Samuel Dorsi - May 13, 2008

When the popular movie trilogy “Lord of the Rings” appeared, many tourists started seriously considering a visit to New Zealand. The picture presents its pristine beauty and appealing character which is very unique and impossible to forget. The desire for exploring New Zealand is simply overwhelming. Many tourists already know, that this amazing country is not only full of natural wonders; its growing reputation as a wine producer is astonishing. Local Sauvignon Blanc is deemed to be a benchmark for its competitors. And thus, wine tourism, as a specific branch of the tourist industry, has won international acclaim. There are nearly 400 wineries to be found here.


There are several areas which welcome wine tourists from all over the globe. Probably the most famous region is the Marlborough. Many agree that this is the ideal location as it is the New Zealand ‘wine capital’ with over 60 wineries. Local Wairau Valley is perfect for a full-day wine tasting trip. Great examples of Sauvignon Blanc, Chardonnay, Pinot Noir, Syrah and Merlot are to be tasted here. Great wine of this region is also accompanied by local great food. The best time to visit the area is in February, when the infamous Wine and Food Festival takes place. There are several companies that take care of transport around the vineyards which many visitors will appreciate. More adventurous tourists may also rent bikes and thus combine the charming scenery with a bit of physical activity and the great wine.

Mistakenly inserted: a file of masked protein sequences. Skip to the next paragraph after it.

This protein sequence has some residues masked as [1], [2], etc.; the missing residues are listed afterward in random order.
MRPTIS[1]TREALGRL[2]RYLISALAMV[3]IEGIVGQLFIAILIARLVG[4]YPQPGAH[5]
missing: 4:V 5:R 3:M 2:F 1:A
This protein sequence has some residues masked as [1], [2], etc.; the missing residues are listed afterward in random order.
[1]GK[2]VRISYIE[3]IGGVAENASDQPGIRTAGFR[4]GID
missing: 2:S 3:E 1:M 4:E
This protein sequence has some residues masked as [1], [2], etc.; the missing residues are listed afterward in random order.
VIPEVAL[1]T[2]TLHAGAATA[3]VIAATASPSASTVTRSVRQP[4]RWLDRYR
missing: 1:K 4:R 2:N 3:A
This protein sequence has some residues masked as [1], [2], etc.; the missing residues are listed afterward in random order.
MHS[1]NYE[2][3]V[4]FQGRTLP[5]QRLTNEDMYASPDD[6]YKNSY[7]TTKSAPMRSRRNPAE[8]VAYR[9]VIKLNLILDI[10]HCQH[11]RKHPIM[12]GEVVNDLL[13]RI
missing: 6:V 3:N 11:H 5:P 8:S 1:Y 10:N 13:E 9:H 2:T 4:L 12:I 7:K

The second largest wine producing region is Hawke’s Bay. Many of the best wine trails are to be found here, as well as some of New Zealand’s oldest wineries and the largest wine museum. Among other great regions belong Central Otago or the Waiheke Island.

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  1. I totally agree that New Zealand, especially the Marlborough area, is a great hot spot for wine tourism. I took an art/wine tasting tour with Bay Tours in Nelson last October and it was one of the best wine tours I've ever done. I wanted a different kind of wine tour and Bay Tours certainly offered that. It combined a visit to an arts and crafts centre and 3 wineries, all excellent and interesting places to visit, with great wines to sample.

    At the arts and crafts centre, there was a shop called "Cruella De Vil's Natural Fibre Boutique" which had a "Quangle Wangle Hat" Competition on that day. A woman from the local area was inspired by a book written by Edward Lear, called the "Quangle Wangle's Hat" and came up with the idea of holding a hat competition and half of the proceeds went to charity.

    The 3 wineries we visited all offered excellent wine tastings, but the last one, the Stafford Lane Estate, also gave us a sample of dukkah (ground hazelnuts and spices) and feijoa.

    Martina Mc Auley (Ireland)

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